Just like every vaccine we use in Canada, Health Canada approved Moderna's and Pfizer's mRNA vaccines. This means they are vaccines you can trust.
Health Canada-approved vaccines go through 3 stages of development:
- the exploratory stage;
- the pre-clinical stage; and
- the clinical stage.
Health Canada’s regulatory system is proven and world-class.
In the exploratory stage
Scientists do research. This helps to find vaccines that could help us develop immunity to a disease before we are exposed to it.
In the pre-clinical stage
Scientists look for safety concerns. They carry out this phase before testing vaccines in humans.
In the clinical stage
Promising vaccine candidates move on to the clinical stage.
This is the stage where scientists start testing vaccines in humans. Phase 3 studies involve thousands of volunteer participants. Scientists compare groups that received a vaccine to those that did not. Doing this answers whether the vaccine works and is safe for use.
Could there be long-term effects?
These mRNA COVID-19 vaccines went through complete clinical trials and were approved by Health Canada. The clinical trials, and people’s experiences with the vaccine to date, have given us lots of information on short-term side effects. These are side effects that happen within a few days to a week after getting the vaccine. These side effects include fatigue, fever, soreness or redness where you received the vaccine, and other mild symptoms. They resolve on their own within a short period of time.
Many people have concerns about the possible long-term effects of the vaccine. The history of vaccines shows that, while very rare, vaccines can have delayed effects. But when they do, these effects tend to happen within two months of being vaccinated. The first doses of these vaccines were given in human clinical trials in July 2020, and now hundreds of millions of people worldwide have been vaccinated. To date, no vaccine safety issues have been found with either Moderna's or Pfizer's mRNA vaccines.
Other people have concerns about the mRNA technology. Although COVID-19 mRNA vaccines are new, this type of vaccine has been studied in people before. Scientists have been studying and working with mRNA vaccines for decades. This vaccine technology was ideal for the COVID-19 vaccines because it can be developed in a laboratory using readily available materials. This means the process can be standardized and scaled up, making vaccine development and production faster than through traditional methods.
Scientists have studied all available evidence, and the evidence strongly shows that mRNA vaccines are safe and will not cause long-term harm. mRNA technology has been used in human trials for other vaccines and even in clinical trials for different ways to treat cancer. These trials provided important information that showed mRNA is safe.
As the vaccines continue to roll out, safety will continue to be monitored. If a safety issue is detected, immediate action will take place to determine if the issue is related to the COVID-19 vaccine and determine the best course of action.
What happens if not enough people get the vaccine?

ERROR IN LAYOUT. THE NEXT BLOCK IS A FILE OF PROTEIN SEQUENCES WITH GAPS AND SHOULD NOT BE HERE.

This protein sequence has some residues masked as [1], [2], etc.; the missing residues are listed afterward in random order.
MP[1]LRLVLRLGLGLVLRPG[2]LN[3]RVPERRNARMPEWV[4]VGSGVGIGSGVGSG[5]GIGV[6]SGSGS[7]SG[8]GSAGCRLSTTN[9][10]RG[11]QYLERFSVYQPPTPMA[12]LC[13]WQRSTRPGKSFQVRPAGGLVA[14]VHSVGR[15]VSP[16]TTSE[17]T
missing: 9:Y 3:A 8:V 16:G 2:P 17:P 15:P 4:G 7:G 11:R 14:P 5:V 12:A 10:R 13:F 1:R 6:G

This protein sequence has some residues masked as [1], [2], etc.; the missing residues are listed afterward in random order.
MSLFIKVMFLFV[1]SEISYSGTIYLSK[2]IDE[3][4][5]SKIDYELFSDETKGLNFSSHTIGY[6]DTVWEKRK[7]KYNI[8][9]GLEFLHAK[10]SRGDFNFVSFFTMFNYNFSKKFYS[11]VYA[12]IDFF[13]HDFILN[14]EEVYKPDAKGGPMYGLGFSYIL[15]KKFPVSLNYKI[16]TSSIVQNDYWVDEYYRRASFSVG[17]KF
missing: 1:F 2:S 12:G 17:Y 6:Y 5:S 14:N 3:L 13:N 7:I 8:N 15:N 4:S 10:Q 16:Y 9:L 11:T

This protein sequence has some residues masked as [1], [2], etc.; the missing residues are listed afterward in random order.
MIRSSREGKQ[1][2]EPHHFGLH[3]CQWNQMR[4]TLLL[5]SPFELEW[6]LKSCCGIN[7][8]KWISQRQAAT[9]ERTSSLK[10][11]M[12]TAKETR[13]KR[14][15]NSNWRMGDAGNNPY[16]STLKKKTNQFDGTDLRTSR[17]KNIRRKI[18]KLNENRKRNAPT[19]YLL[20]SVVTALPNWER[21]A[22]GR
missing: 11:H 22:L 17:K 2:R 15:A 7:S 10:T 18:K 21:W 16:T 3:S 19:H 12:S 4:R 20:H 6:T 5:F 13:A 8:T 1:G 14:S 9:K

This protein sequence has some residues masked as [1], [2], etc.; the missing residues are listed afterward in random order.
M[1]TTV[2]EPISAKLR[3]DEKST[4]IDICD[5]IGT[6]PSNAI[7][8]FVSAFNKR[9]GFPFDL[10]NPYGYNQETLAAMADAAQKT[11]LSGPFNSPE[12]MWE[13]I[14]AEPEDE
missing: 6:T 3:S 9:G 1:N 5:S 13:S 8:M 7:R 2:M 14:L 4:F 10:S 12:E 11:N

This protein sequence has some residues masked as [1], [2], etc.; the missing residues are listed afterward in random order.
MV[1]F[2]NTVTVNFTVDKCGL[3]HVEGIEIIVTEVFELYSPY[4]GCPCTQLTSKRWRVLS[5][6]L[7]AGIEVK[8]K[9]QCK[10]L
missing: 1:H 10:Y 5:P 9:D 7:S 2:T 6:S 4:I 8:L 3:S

The pandemic will not end, and neither will the restrictions on our day-to-day lives. The more people who get the vaccine, the greater the protection everyone in the territory will have from COVID-19. Over time, this will allow us to live with fewer and fewer restrictions.
Why and how was a COVID-19 vaccine discovered so much faster than other vaccines?
Simply put, because there’s nothing normal about a pandemic. The efforts to find a vaccine for COVID-19 have been on a scale that’s never been seen before. With so many resources put towards these vaccines, they were developed in record time.
While the need to deliver the vaccines quickly was important, no steps in the approval process were missed. Instead, with more resources came faster results.
In normal times, there can be many challenges to clinical trials that can affect the overall timeline of a vaccine’s development. A challenge often faced is that enough infections need to be happening in order to allow large-scale trials to happen. Another challenge can be finding enough volunteers for large-scale testing. Pfizer and Moderna did not face these challenges with their vaccine trials.
The development of these vaccines benefitted from many previous years of research into other viruses as well as the mRNA platform.
How is the vaccine given?
The vaccine will be given as a needle in your upper arm. You’ll need 2 doses given approximately 1 month apart. Pfizer is given 3 or more weeks later. Moderna is given 4 or more weeks later.
Getting your 2nd dose ensures the vaccine is most effective.
What can I expect after I get vaccinated?
Where should you go to find reliable information?
When you look for information online, make sure it’s from a trusted source. The federal or Yukon government health websites are examples of sources you can trust. Your health-care provider is another trusted source. Do not hesitate to ask them your questions.
COVID-19 vaccine resources
Government of Yukon
Government of Canada
Vaccines and immunization
Vaccines and immunization – Immunize Canada
Vaccine development and authorization
Coronavirus and Indigenous communities – Indigenous Services Canada
Immunization Information on the Internet: Can you trust what you read? – Immunize Canada